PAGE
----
Five decades of owning shares and other investments have taught David Round some valuable lessons that both new and experienced investors should remember.
Ignore volatile markets, seek trusted advice and start investing as soon as you can.
“I wish I had started investing for my retirement earlier than I did,” said the semi-retired 73-year-old.
It’s a common regret of older Australians, and often ignored by younger generations who are busily focusing on careers and mortgages rather than looking to the future.
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Mr Round said another important lesson for investors was to avoid worrying about market volatility.
“Don’t get too concerned if the market goes down because in the long run it goes up,” he said.
“And find a good adviser you are comfortable with.”
Mr Round is a former professor of economics and his wife Kerrie is a former academic historian yet both believe in seeking quality financial advice.
While financial advisers have been battered by the banking royal commission, financial strategist Theo Marinis said constant changes to legislation and volatile financial markets made it difficult for people to invest on their own.
He said good advisers, accountants and lawyers were like personal trainers to keep people on track.
Mr Marinis said an important lesson for investors was “don’t chase”.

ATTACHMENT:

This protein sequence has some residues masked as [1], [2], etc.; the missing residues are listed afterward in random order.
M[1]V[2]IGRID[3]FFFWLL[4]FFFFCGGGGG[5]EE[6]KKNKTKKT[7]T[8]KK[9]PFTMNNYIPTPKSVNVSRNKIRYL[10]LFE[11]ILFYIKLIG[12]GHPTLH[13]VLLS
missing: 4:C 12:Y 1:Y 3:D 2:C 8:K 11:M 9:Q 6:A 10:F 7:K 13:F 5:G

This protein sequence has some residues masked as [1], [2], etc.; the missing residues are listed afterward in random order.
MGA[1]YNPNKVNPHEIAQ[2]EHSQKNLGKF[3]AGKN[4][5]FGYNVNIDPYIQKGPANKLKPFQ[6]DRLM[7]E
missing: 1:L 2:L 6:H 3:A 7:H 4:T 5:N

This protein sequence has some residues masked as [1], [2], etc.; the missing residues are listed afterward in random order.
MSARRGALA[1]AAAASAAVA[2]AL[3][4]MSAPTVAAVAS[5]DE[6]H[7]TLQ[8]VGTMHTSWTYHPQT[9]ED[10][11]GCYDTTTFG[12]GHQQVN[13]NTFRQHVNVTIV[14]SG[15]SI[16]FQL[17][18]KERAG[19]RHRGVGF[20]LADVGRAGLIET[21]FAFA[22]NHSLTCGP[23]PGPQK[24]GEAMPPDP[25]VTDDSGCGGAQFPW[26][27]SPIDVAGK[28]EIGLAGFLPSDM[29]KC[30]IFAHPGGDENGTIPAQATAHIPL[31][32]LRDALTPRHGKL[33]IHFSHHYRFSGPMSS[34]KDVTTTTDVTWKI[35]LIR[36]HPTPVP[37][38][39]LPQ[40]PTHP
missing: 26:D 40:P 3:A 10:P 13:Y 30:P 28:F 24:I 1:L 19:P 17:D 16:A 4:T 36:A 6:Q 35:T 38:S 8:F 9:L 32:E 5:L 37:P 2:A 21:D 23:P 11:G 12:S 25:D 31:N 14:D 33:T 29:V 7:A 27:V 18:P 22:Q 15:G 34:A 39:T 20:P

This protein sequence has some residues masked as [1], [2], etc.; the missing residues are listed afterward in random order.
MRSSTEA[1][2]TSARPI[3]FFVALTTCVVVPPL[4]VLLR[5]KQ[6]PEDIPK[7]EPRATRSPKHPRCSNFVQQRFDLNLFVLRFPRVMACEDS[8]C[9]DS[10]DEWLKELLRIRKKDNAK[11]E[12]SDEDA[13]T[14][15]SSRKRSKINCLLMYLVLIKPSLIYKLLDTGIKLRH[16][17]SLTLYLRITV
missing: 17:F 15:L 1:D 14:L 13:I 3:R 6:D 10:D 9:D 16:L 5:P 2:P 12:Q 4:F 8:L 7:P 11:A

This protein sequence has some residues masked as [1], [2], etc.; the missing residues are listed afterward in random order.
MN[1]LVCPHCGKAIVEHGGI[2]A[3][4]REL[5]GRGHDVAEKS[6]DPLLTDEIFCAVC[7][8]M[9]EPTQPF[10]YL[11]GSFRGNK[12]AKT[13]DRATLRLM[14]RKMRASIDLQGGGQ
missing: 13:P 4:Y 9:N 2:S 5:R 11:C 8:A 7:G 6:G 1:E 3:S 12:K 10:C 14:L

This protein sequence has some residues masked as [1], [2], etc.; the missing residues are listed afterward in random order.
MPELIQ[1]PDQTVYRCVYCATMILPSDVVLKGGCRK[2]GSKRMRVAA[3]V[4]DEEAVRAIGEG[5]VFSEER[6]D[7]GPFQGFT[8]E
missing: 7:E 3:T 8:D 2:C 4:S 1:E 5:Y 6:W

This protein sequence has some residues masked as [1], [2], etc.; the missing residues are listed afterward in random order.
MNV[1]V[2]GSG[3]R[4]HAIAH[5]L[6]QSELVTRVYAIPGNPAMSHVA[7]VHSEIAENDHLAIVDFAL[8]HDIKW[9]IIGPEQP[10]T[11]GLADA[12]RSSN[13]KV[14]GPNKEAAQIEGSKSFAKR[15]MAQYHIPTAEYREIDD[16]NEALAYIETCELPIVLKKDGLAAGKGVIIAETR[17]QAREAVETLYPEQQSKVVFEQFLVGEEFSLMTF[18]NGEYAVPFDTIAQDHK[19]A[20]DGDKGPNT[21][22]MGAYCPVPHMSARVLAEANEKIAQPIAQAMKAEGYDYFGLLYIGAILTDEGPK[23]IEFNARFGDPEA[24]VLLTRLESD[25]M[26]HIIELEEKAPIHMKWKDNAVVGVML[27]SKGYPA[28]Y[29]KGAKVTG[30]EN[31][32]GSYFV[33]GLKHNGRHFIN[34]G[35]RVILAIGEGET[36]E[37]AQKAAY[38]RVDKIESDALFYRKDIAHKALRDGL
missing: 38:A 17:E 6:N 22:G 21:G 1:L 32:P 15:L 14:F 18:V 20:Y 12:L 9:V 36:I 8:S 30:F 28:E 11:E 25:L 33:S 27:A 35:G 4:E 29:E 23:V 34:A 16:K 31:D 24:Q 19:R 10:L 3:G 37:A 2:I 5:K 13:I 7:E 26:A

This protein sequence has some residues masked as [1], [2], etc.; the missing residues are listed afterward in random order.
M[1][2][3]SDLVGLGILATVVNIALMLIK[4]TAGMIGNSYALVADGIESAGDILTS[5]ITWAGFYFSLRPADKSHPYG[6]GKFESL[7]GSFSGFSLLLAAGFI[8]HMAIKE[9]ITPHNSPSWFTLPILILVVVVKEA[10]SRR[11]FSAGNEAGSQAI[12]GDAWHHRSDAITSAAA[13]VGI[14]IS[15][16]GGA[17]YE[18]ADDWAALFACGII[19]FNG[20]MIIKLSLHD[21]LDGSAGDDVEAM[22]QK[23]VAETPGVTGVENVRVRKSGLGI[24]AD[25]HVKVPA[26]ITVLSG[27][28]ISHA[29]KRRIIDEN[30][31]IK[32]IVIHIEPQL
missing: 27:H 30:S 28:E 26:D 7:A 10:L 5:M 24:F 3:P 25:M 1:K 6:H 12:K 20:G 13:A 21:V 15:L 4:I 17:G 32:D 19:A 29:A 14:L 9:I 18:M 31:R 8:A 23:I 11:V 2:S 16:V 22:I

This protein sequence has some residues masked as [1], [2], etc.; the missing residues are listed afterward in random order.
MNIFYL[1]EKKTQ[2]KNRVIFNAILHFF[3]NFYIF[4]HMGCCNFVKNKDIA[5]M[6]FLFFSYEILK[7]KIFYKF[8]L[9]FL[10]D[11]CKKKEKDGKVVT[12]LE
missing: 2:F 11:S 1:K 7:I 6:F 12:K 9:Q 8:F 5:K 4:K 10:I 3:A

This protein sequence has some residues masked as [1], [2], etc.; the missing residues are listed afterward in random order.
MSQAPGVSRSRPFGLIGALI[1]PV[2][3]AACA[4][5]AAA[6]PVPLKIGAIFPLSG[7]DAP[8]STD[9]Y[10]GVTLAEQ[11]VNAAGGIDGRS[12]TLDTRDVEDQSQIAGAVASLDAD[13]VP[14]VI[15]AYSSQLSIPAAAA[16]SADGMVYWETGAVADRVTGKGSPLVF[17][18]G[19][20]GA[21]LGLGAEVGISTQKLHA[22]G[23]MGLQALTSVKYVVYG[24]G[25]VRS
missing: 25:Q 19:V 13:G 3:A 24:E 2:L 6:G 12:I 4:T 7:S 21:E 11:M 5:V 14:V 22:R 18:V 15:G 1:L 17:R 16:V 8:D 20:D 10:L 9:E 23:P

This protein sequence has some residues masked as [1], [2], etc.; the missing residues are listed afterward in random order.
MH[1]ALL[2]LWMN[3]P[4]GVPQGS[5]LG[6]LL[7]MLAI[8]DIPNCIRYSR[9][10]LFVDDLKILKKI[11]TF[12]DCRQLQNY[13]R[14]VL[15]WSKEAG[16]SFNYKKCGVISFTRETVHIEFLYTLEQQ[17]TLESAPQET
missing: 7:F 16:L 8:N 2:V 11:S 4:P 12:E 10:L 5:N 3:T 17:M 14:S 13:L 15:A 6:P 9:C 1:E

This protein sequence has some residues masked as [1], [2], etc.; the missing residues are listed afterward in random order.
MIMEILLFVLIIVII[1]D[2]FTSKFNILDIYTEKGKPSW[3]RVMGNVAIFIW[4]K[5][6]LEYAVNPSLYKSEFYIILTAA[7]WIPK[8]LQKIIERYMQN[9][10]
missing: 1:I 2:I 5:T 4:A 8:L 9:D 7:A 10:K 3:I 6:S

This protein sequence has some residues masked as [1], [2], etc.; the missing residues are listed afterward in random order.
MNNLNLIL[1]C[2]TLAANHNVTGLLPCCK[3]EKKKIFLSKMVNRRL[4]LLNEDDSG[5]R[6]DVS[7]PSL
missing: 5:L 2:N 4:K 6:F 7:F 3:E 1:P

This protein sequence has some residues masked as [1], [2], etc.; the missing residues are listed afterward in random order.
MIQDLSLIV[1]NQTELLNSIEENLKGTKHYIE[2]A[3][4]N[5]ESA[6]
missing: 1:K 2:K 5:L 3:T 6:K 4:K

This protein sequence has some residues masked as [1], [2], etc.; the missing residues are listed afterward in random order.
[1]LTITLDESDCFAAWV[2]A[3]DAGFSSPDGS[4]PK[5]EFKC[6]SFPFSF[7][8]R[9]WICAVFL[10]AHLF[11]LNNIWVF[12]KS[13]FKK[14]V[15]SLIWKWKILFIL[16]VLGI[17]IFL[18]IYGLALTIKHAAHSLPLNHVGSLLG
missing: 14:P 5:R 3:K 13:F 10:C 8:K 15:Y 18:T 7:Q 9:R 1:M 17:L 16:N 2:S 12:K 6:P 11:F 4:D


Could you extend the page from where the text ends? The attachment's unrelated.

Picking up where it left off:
“People are chasing the next big thing,” he said. Some so-called experts claimed they knew which way markets were heading but “nobody knows that”.
“I tell my clients that I’m smart enough to know I’m not very smart.
“The secret to all this stuff is putting money away on a regular basis and letting compound interest do the heavy lifting for you. It goes up exponentially the longer it’s in there.
Investors should “not get freaked out by market volatility”, Mr Marinis said. “That’s what happens in the short term. Stick to your strategy.”
Metropole Property CEO Michael Yardney said economies and markets always moved in cycles.
“That’s mainly because most of us get swept up in the optimism or pessimism of others,” he said.
“No two cycles are ever the same, but investors need to know that each downturn paved the way for the next boom just as each boom sets the scene for the next slump.”
Mr Yardney said other investment lessons he wished he’d learned when he was younger included:
- Set goals and review them regularly to “keep your eye on the prize”.
- A positive attitude could change your reality.
- Investors should be proactive rather than reactive, and always on the lookout for opportunities.
- Mistakes mean growth. “Sometimes negative experiences, mistakes and failures can be even better than a success because they teach you something new which another win could never teach you.